A good cross-section of the 1938 Benny Goodman Orchestra — star pianists Teddy Wilson and Jess Stacy, saxophonists Vido Musso, Herman Shertzer, George Koenig, Art Rollini, as well as the trombonist Murray McEachern, guitarist Ben Heller, arranger Fred Norman, and mystery man Jesse Ralph:

Someone who gained a small portion of fame:

You’ll notice that Joe knew who the players were — or, if you like, he understood that the men and women who didn’t have their names on the marquee were the creators of the music he so enjoyed.  So the special pleasure of this book is in the tangible reminders of those musicians whose instrumental voices we know so well . . . but whose signatures we might never have seen.  An example — the heroes who played so well and devotedly in Chick Webb’s band: saxophonists Chauncey Houghton, “Louie” Jordan, Theodore McRae, Wayman Carver, bassist Beverley Peer, pianist Tommy Fulford, guitarist Bobby Johnson, trumpeters Mario Bauza, Bobby Stark, Taft Jordan, trombonists Nat Story, Sandy Williams . . . .Good Luck To You, indeed!

But one name is missing — the little King of the Savoy (subject of the wonderful new documentary, THE SAVOY KING — which is coming to the New York Film Festival at the end of September 2012 — more details to come):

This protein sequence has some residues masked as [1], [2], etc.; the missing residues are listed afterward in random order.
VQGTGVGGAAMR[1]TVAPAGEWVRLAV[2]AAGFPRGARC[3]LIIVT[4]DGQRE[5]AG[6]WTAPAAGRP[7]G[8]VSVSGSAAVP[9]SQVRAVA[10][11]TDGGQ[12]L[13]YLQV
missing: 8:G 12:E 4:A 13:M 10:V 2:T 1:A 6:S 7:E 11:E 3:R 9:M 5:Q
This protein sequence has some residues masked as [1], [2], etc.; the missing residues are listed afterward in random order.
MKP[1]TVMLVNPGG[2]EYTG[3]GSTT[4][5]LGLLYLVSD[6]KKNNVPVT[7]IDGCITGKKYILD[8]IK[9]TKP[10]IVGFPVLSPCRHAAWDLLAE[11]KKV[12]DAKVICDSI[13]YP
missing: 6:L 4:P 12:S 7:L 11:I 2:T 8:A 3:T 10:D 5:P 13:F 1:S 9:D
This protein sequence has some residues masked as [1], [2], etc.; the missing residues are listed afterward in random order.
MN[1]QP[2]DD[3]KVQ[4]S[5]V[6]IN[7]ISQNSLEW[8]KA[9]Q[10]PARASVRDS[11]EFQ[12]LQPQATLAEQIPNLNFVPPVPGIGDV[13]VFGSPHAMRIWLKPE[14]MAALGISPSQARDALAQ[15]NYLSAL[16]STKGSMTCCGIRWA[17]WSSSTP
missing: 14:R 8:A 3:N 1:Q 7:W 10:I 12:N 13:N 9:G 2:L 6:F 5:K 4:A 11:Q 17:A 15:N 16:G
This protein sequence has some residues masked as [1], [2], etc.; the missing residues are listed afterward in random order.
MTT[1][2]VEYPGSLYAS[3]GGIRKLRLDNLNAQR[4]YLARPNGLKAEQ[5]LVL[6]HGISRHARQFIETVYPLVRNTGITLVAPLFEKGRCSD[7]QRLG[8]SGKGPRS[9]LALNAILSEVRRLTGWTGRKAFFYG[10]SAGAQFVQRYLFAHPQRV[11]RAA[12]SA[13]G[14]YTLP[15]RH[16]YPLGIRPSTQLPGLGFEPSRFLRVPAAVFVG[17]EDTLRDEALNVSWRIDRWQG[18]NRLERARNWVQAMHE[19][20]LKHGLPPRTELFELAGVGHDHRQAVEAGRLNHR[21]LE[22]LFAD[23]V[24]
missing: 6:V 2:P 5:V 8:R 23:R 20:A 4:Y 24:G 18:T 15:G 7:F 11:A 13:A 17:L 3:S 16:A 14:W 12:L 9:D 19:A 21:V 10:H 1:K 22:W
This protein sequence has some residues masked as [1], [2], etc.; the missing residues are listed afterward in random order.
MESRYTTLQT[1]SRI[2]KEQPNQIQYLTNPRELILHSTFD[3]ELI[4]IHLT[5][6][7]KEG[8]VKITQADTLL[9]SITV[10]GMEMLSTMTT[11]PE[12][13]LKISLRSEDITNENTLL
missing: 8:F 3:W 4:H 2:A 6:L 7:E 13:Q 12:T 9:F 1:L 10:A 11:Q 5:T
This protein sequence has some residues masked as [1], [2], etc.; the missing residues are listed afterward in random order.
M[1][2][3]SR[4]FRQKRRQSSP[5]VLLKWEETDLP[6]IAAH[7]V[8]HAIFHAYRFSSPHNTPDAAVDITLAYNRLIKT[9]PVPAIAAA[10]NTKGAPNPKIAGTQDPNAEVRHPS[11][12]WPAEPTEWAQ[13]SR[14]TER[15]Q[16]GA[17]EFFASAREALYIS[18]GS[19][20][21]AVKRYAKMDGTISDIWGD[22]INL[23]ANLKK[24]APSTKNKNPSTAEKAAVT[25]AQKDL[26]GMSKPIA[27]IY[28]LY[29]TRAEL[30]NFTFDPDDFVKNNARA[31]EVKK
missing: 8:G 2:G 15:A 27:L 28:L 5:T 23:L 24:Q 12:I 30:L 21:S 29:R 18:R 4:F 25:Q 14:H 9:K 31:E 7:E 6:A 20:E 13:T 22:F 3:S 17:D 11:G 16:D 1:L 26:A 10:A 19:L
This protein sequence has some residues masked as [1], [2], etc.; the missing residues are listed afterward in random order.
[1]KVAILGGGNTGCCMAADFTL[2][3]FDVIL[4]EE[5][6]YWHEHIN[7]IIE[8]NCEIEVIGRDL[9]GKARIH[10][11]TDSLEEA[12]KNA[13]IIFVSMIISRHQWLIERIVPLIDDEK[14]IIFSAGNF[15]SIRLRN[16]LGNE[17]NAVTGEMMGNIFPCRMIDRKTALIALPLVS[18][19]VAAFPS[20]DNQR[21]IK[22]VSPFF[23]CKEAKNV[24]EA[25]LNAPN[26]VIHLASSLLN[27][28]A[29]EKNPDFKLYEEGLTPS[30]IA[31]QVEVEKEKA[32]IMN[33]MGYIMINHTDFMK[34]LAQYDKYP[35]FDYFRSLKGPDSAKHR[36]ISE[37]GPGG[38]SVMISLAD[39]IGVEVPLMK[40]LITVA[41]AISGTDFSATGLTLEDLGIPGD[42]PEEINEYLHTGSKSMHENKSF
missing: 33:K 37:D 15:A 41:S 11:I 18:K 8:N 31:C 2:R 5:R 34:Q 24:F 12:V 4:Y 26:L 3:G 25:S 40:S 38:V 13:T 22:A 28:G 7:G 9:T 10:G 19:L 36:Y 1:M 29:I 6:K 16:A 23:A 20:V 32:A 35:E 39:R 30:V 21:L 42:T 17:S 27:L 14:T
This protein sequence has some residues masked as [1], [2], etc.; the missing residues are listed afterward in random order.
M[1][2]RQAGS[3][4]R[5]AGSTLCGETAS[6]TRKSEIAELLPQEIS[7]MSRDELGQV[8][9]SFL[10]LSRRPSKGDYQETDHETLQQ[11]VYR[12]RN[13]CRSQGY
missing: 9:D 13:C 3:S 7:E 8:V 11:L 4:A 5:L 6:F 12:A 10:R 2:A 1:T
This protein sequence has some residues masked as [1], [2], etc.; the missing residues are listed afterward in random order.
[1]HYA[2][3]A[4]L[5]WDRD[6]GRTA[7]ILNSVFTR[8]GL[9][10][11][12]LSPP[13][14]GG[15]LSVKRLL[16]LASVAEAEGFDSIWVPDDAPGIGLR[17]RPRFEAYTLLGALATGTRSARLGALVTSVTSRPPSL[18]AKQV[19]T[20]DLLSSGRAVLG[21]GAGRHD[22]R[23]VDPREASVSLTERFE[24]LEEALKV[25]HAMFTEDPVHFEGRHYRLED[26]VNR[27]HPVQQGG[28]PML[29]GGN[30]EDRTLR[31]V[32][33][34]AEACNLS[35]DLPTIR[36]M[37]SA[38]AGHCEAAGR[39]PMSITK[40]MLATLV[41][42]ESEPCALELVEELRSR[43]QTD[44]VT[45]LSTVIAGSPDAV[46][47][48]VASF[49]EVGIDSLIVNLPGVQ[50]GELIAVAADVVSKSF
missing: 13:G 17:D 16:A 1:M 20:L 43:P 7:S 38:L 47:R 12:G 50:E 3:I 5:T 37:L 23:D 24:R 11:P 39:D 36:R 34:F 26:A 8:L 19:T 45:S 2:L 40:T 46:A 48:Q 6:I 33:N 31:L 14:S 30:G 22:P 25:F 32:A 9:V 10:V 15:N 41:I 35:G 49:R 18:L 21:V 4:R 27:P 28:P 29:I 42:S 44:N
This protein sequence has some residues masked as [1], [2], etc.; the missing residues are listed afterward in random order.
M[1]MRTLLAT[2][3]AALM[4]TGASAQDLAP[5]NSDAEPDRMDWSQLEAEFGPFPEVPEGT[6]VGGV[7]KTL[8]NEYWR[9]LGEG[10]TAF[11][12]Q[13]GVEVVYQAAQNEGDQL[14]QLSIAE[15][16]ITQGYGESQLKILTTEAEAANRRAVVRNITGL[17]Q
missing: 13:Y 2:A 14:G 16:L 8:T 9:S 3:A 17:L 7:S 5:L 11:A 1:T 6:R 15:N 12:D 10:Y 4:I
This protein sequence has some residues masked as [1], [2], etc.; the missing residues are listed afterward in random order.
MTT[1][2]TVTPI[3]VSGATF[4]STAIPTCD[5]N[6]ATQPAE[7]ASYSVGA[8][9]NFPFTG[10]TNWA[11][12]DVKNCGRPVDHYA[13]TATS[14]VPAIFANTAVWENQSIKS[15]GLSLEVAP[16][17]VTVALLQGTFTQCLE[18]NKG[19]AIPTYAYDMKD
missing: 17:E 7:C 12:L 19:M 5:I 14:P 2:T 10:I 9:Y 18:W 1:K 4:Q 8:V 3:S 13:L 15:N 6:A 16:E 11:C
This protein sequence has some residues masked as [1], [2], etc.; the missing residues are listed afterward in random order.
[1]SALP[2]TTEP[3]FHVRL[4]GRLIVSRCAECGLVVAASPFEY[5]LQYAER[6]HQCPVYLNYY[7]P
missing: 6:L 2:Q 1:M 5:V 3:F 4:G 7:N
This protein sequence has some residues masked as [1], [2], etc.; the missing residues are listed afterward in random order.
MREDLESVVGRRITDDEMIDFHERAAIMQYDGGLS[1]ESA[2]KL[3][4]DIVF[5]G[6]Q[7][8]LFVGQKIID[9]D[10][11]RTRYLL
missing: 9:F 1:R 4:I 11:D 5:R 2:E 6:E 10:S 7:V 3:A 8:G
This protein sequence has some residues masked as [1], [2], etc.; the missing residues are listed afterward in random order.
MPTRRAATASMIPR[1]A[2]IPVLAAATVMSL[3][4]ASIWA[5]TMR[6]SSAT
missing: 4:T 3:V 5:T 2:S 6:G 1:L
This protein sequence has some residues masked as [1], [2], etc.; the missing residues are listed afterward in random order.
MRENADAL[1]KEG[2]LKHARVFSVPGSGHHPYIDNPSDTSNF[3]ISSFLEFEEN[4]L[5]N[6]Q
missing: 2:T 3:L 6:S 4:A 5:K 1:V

Jimmie Lunceford and his men, among them drummer Jimmie Crawford, saxophonist Willie Smith, trumpeter Paul Webster:

saxophonists Joe Thomas and Austin Brown, Jas. Crawford (master of percussion), bassist Mose Allen, pianist Edwin Wilcox, and the little-known Much Luck and Best Wishes:

Blanche Calloway’s brother, the delightful Cab, and his bassist, the beloved Milt Hinton:

trumpeter irving Randolph and Doc Cheatham, drummer Leroy Maxey, pianist Bennie Payne, saxophonists Walter Thomas, Andrew Brown, “Bush,” or Garvin Bushell, and Chu Berry, and Cab himself:

Paul Whiteman’s lead trumpeter, Harry “Goldie” Goldfield, father of Don Goldie (a Teagarden colleague):

I can’t figure out all of the names, but this documents a band Wingy Manone had: vocalist Sally Sharon, pianist Joe Springer, Don Reid, Ray Benitez, R. F. Dominick, Chuck Johnson (?), saxophonist Ethan Rando (Doc?), Danny Viniello, guitarist Jack Le Maire, and one other:

Here are some names and a portrait that would not be hard to recognize.  The Duke, Ivie Anderson, Cootie Williams, Juan Tizol, Sonny Greer, Fred Guy, Barney Bigard, Freddie Jenkins, Rex Stewart, and either “Larry Brown,” squeezed for space, bottom right (I think):

And Lawrence Brown, Otto Hardwick, Harry Carney, Billy Taylor, and lead man Art Whetzel:

Calloway’s trombones, anyone?  De Priest Wheeler, Claude Jones, “Keg” Johnson, and trumpeter Lammar Wright:

Our man Bunny:

Don Redman’s wonderful band, in sections.  Edward Inge, Eugene Porter, Harvey Boone, Rupert Cole, saxophones:

The trumpets — Otis Johnson, Harold Baker, Reunald Jones, and bassist Bob Ysaguirre:

And the trombone section — Quentin Jackson, Gene Simon, Bennie Morton — plus the leader’s autograph and a signature that puzzles me right underneath.  Sidney Catlett was the drummer in this orchestra for a time in 1937, but that’s not him, and it isn’t pianist Don Kirkpatrick.  Research!: 

The rhythm section of the Claude Hopkins band — Claude, Abe Bolar, Edward P. (“Pete”) Jacobs, drums: